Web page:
Fig. 3
figure3

Forest plot of hazard ratio (HR). Comparison of progression-free survival (PFS) (a) and overall survival (OS) (b) between α-CTLA-4 plus α-PD-1 combination treatment and other treatments. CI: confidence interval

Treatment related adverse event in combination therapy. We assessed the safety of combination therapy by rate of any grade adverse event and grade 3–4 adverse event. On the whole, there was no significant difference in total adverse event rate between combination therapy and other treatments (pooled RR 1.35, 95% CI 0.93–1.97) (Fig. 4). Subgroup analysis showed that neither α-PD-1 monotherapy (pooled RR 2.02, 95% CI 0.98–4.17) nor α-CTLA-4 monotherapy (pooled RR 1.78, 95% CI 0.81–3.90) had significant advantage in total adverse event over α-PD-1 plus α-CTLA-4 treatment. Intriguingly, patients undergoing combination therapy had lower risk of total adverse event than chemotherapy or targeted therapy treated patients (pooled RR 0.77, 95% CI 0.60–0.98). Then we evaluated high-grade adverse event caused by treatment. No significant difference existed between combination treatment and other treatments in general. However, it was notable that both α-PD-1 monotherapy and α-CTLA-4 monotherapy induced less grade 3–4 adverse events than combination therapy (pooled RR 1.94, 95% CI 1.24–3.04, vs. α-PD-1 monotherapy; pooled RR 1.70, 95% CI 1.34–2.16, vs. α-CTLA-4 monotherapy), while the risk of chemotherapy or targeted therapy related adverse event was significantly higher than combination therapy (pooled RR 0.81, 95% CI 0.65–0.99).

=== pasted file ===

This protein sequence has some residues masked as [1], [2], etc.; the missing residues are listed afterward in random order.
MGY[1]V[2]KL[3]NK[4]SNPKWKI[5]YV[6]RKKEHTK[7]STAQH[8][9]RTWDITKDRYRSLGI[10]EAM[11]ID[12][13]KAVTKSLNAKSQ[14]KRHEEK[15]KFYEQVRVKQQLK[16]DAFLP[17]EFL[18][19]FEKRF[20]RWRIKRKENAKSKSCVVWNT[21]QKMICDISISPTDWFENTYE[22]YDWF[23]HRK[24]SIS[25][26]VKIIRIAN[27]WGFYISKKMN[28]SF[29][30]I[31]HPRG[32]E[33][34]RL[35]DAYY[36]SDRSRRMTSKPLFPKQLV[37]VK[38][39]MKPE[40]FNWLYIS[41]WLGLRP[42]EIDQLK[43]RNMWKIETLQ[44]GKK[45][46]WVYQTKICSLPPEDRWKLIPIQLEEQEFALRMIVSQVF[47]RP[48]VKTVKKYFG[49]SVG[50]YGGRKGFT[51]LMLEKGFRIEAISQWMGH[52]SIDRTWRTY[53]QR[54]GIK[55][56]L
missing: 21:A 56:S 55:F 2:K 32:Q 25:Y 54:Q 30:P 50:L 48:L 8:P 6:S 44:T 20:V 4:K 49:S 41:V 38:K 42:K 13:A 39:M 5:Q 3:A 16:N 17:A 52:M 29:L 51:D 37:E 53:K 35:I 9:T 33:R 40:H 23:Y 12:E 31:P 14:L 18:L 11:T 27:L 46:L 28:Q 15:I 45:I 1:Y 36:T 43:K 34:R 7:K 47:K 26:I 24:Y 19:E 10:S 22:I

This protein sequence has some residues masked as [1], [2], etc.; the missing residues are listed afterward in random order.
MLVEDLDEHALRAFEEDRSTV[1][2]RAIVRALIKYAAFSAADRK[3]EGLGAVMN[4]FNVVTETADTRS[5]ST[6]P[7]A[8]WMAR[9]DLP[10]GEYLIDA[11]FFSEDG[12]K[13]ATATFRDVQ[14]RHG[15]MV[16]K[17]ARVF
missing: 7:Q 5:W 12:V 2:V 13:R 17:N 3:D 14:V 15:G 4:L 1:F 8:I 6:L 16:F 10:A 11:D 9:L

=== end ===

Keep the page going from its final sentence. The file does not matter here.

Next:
Fig. 4
figure4

Forest plot of risk ratio (RR). Relative total treatment-related adverse event rate (a) and grade 3–4 treatment-related adverse event rate (b) of α-CTLA-4 plus α-PD-1 combination treatment compared with other treatments. CI: confidence interval

Efficacy of combination therapy in different PD-L1 expression statuses. In view of that PD-L1 was adopted as a predominant biomarker to screen patients for α-PD-1 treatment, we compared the efficacy of combination therapy with other treatments. In comparisons of combination therapy vs. α-CTLA-4 monotherapy and vs. chemotherapy or targeted therapy, combined therapy showed significant advantages in ORR, PFS, and OS regardless of PD-L1 expression status (Figs. 5, 6, 7). Notably, the advantages of combination therapy over α-PD-1 monotherapy were not consistent in different PD-L1 expression statuses. For patients with high PD-L1 expression (determined as ≥ 1% in the most studies), there was no significant difference between combination therapy and α-PD-1 monotherapy in ORR (pooled RR 1.26, 95% CI 1.00–1.57), PFS (pooled HR 0.91, 95% CI 0.69–1.21), OS (HR 0.98, 95% CI 0.71–1.36, data obtained from study CheckMate 067) (Figs. 5a, 6a, 7a). On the contrary, in the context of low PD-L1 expression (determined as < 1% in the most studies), patients receiving combination therapy tended to have higher response rate than α-PD-1 monotherapy (pooled RR of ORR 1.35, 95% CI 1.11–1.65) (Fig. 5b). Moreover, combination therapy treated patients tended to have a better outcome even though without reaching statistical significance (pooled HR of PFS 0.52, 95% CI 0.22–1.21) than α-PD-1 monotherapy (Fig. 6b). Despite limited data, results of CheckMate 067 showed the advantage of combination therapy over α-PD-1 monotherapy in OS (HR 0.70, 95% CI 0.50–0.98) (Fig. 7b).